TOKYO -- A slip of the tongue by Chinese Premier Li Keqiang may have inadvertently betrayed behind-the-scenes discord among the country's leaders and the possible instability of the administration.
On March 5, during the National People's Congress, Li read out the Report on the Work of the Government. One of the most important addresses made by China's premier, the report describes past government efforts and lays out future plans for deliberation and approval by delegates at Beijing's Great Hall of the People. This year, it covered such topics as setting China's economic growth target at approximately 7%.
During the speech, Li departed substantially from the prepared text. The move was highly irregular, given the amount of work that had gone into crafting the speech. Numerous people had spent at least six months scrutinizing and rewriting draft after draft, and it was supposed to be "perfect" after the speaker gave his final approval several days ahead of the event.
The irregularity triggered a hubbub among the previously silent audience. At first, it was only a few delegates -- those closely comparing each word Li uttered with the script they had been given -- who noticed the changes. Some of them could not stifle cries of bewilderment, which spread across the hall and lasted nearly a minute.
The major change was an added reference to the remarkable results of the anti-corruption campaign being spearheaded by President Xi Jinping. The campaign is one of the "four comprehensives" proposed by Xi and is seen as his highest priority at the moment.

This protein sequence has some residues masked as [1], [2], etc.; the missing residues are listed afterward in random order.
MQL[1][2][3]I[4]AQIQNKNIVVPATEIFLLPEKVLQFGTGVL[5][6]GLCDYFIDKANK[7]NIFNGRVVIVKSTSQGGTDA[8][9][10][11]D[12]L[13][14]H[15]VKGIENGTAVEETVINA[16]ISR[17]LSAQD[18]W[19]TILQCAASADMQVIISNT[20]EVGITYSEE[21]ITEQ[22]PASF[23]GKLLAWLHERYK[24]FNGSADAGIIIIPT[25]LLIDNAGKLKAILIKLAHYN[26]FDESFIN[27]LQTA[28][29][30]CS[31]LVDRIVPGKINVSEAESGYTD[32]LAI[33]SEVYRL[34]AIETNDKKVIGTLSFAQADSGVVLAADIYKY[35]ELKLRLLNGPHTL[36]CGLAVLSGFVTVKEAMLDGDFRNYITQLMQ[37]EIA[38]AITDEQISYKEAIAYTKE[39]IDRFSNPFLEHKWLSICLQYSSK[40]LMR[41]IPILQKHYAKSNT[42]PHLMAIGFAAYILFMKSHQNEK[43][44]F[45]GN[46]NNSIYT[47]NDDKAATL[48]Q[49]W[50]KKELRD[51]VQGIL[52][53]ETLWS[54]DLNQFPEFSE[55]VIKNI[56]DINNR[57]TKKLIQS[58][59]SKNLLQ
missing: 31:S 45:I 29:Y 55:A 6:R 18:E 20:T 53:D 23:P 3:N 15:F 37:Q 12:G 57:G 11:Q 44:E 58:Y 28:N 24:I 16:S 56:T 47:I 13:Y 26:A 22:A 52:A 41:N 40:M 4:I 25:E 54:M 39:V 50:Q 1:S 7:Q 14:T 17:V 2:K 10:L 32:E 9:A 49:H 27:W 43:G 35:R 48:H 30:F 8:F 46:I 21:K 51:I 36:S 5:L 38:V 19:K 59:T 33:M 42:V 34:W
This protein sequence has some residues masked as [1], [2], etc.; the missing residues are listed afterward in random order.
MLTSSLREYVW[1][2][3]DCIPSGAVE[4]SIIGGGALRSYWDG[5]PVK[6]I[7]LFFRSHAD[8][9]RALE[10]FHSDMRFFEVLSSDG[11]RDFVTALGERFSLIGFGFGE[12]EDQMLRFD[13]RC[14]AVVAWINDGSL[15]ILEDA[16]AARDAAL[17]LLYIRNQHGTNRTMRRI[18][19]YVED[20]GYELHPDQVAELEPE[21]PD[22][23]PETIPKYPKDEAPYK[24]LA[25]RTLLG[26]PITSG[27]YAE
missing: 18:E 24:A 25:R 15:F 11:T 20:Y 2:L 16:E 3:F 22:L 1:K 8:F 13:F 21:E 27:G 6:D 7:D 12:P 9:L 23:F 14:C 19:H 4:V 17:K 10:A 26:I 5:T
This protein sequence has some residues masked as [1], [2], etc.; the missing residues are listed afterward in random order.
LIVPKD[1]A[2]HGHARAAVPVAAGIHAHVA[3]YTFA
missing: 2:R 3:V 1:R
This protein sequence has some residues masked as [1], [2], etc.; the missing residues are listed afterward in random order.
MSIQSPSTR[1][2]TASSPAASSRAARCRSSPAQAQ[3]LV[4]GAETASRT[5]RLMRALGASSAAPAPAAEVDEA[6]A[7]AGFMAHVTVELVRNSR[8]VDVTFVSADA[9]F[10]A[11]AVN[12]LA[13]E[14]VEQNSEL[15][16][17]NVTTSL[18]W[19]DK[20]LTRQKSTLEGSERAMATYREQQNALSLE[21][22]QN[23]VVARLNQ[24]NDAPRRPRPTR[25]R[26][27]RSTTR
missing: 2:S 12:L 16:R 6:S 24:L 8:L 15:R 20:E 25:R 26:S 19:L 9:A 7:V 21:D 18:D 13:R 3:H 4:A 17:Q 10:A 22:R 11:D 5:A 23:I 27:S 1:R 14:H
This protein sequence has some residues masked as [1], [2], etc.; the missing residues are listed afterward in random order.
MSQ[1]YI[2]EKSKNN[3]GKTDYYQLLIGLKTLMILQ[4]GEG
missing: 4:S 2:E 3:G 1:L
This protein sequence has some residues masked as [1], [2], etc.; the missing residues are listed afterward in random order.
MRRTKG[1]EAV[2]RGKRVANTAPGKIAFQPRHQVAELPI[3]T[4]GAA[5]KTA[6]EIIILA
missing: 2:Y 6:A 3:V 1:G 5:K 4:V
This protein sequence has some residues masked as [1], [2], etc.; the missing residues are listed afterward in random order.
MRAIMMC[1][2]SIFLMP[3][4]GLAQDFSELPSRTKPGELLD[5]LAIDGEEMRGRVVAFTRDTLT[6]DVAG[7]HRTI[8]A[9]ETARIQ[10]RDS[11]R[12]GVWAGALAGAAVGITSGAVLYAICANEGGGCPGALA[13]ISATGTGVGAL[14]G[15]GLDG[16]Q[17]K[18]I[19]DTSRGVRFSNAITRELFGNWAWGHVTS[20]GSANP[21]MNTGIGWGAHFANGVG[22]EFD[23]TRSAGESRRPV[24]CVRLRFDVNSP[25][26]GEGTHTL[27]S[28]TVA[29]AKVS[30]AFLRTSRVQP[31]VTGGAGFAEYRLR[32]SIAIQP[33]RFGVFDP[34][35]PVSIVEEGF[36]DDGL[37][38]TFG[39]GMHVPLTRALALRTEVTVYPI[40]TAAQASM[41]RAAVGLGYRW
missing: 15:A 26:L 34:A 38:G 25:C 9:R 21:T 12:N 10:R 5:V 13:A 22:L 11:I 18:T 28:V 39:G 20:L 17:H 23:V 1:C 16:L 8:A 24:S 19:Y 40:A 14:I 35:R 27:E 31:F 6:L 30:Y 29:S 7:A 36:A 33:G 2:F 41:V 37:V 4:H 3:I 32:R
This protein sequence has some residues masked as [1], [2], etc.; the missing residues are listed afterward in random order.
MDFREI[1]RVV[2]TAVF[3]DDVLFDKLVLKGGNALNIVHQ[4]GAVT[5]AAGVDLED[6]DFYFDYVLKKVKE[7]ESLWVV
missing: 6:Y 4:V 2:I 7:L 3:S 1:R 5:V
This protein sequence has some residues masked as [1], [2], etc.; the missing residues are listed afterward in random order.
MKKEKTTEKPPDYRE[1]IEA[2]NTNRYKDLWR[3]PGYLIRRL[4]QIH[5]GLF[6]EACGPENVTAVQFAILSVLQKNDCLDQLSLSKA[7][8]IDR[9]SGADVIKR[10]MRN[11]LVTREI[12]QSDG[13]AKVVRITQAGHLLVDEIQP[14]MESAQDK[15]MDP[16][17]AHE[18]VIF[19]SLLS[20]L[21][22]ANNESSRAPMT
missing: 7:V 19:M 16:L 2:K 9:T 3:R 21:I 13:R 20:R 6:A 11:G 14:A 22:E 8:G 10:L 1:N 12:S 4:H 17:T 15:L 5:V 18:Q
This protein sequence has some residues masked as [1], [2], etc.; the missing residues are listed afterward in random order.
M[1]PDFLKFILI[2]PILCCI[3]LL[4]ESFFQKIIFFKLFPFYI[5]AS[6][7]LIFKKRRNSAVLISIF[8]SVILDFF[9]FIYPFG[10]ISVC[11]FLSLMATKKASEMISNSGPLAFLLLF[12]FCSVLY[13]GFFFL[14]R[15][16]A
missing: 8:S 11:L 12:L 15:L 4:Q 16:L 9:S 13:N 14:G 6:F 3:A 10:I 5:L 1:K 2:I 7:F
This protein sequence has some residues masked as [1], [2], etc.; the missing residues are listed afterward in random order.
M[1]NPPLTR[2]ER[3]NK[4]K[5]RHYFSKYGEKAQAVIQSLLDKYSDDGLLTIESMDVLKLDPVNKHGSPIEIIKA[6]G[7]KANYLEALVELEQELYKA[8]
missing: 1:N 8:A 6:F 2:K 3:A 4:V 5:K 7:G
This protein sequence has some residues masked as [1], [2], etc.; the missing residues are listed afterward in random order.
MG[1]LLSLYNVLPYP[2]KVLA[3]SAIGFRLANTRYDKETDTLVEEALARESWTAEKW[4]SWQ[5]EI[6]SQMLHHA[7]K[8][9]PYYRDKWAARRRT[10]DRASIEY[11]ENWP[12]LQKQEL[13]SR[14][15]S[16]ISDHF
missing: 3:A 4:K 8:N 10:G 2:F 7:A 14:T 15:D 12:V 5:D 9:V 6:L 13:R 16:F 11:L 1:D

"[We have] embarked on a new journey to fully advance the law-based governance of China, and seen progress in the all-round strengthening of Party self-conduct," Li said. That line was not included in the written version of the speech.
Indeed, the script covered only three of Xi's "comprehensives" -- comprehensively deepening reform, comprehensively advancing law-based governance and comprehensively developing a moderately prosperous society. It was silent on the anti-corruption initiative. This omission suggests there might have been some difference in attitudes towards the campaign between Xi and Li, a suspicion confirmed by a party official.
The conflict largely revolved around a power struggle between Li and his followers and Xi and his. Li's camp wanted to implement specific measures proposed by the State Council as core policies, while Xi and his side wanted to erode the authority of the Communist Youth League of China, Li's power base.
Another twist in the discord was chaos at the General Office of the Communist Party of China following the demotion and removal of a number of officials over series of alleged scandals. Late last December, Ling Jihua, former director of the GOCPC, was officially placed under investigation by the party's anti-graft agency and later dismissed from his position. Ling was an aide to former President Hu Jintao and hailed from the Communist Youth League, like Li. Many other officials who were demoted were also former Communist Youth League members and friends of Li.